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October 12, 2010

EAU CLAIRE - Polar Bears International, a non-profit organization dedicated to preserving arctic sea ice, has announced $30,000 in donations to support tree planting in the city of Sparta and the Juneau county forest.

These two projects come as part of a 2008 pact between Polar Bears International and the state Department of Natural Resources that launched a 10-year effort to encourage Wisconsin residents to plant and care for trees on their land and in their communities.

Planting trees reduces carbon in the atmosphere, creating better conditions for retaining arctic ice and improving polar bear habitat and survival.

The DNR is the first state agency in the nation to form a reforestation partnership with Polar Bears International, offering the agency's expertise, its knowledge of the land and its relationships with a network of private woodland owners. DNR foresters are helping PBI design pilot projects to be used as templates in other states.

The city of Sparta, already faced with a dwindling tree canopy due to budget constraints, is now facing catastrophic canopy loss - up to 50 percent of its public trees - because of the emerald ash borer, a tree-killing insect less than 35 miles away. The borer infestation could overwhelm staff and budgets, requiring the city to divert resources to tree removal and disposal.

PBI is donating $24,000 toward the restoration of Sparta's tree canopy with a diverse mixture of tree species. Approximately 240 trees, 1.5 inches in diameter, will be planted in city parks and street rights-of-way next spring. Maintenance will be performed by city staff and local partners. A secondary goal is to increase awareness of the climate benefits of the urban tree canopy and to stimulate tree planting by residents on their own properties.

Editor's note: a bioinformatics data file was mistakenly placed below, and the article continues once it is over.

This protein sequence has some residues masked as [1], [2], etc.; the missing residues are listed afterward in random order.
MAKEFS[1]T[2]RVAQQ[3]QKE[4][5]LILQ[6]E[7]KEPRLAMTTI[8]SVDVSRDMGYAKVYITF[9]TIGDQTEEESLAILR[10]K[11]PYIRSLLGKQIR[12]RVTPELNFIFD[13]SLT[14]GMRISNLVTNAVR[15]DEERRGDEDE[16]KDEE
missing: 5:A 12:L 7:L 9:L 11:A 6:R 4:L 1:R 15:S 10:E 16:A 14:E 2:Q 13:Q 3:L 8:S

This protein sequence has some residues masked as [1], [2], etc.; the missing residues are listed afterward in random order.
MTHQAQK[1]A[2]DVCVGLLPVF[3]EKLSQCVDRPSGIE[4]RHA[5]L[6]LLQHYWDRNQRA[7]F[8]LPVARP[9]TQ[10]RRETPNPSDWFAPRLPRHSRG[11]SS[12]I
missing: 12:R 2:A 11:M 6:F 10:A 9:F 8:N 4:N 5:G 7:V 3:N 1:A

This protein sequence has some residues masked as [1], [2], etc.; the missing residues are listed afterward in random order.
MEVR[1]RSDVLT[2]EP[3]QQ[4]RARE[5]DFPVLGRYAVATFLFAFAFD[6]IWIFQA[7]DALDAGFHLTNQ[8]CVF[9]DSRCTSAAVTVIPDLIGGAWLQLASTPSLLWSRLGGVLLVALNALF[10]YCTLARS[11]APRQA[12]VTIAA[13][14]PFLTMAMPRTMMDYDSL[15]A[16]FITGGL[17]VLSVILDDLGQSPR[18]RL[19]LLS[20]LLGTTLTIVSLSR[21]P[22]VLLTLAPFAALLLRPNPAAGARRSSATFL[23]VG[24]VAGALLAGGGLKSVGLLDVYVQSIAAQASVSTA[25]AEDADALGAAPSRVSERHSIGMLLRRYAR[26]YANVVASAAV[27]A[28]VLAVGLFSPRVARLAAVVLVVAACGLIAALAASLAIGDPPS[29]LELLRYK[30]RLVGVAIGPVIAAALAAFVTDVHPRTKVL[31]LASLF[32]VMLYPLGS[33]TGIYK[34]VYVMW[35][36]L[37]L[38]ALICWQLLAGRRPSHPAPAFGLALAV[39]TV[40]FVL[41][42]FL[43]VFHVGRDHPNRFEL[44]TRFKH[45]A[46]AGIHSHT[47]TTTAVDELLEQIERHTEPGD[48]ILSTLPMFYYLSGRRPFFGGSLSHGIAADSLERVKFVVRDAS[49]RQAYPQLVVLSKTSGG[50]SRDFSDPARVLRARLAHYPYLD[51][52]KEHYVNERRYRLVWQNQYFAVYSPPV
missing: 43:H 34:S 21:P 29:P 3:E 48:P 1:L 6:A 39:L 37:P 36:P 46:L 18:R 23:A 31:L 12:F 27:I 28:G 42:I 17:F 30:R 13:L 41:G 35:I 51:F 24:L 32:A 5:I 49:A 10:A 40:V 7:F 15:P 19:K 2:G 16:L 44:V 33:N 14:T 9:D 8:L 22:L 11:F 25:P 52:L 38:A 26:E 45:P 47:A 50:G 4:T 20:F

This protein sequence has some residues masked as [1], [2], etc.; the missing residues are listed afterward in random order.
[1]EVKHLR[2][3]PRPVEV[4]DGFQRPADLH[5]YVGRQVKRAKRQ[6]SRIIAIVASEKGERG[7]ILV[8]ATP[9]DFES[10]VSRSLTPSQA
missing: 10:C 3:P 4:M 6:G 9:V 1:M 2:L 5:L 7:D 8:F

Patricia Murphy, DNR regional forestry supervisor in Eau Claire, was instrumental in forging the partnership. She is scheduled to be in the arctic in November, working with polar bear scientists.

"We're hoping this endeavor will generate a lot of local interest in Sparta and motivate residents to plant additional trees on their own property," Murphy said. "For homeowners, each sapling planted reduces summer cooling costs and winter heating costs, increases property values and benefits wildlife. People are starting to understand that planting trees offsets their carbon footprint."

The city plans to continue preemptive ash removal for the next six to eight years unless the appearance of EAB forces accelerated removal. This allows replacement planting to begin right away, giving new trees more time to reach canopy size before EAB appears.

Replacement trees planted in parks and on the golf course will be maintained by staff; adjacent property owners will be encouraged to water and mulch right-of-way trees to relieve the cost to the city and to increase their investment in the project's success.

PBI also announced a grant of $7,600 to the Juneau County Forestry and Parks Department. The county will plant 33 acres of red and white pine in the Town of Armenia next spring. PBI funding will pay for the cost of site preparation and machine tree planting. The county will provide the tree seedlings. The goal is to reforest land currently dominated by hazel. The planting will establish a dense young forest that will improve wildlife corridors, aesthetics and county forest timber resources.

More information on Polar Bears International (exit DNR) is available on their website.

FOR MORE INFORMATION CONTACT: Patricia Murphy, DNR regional forestry supervisor, 715-839-3760 or Ed Culhane, DNR communications, Eau Claire, 715-839-3715

Last Revised: Tuesday, October 12, 2010

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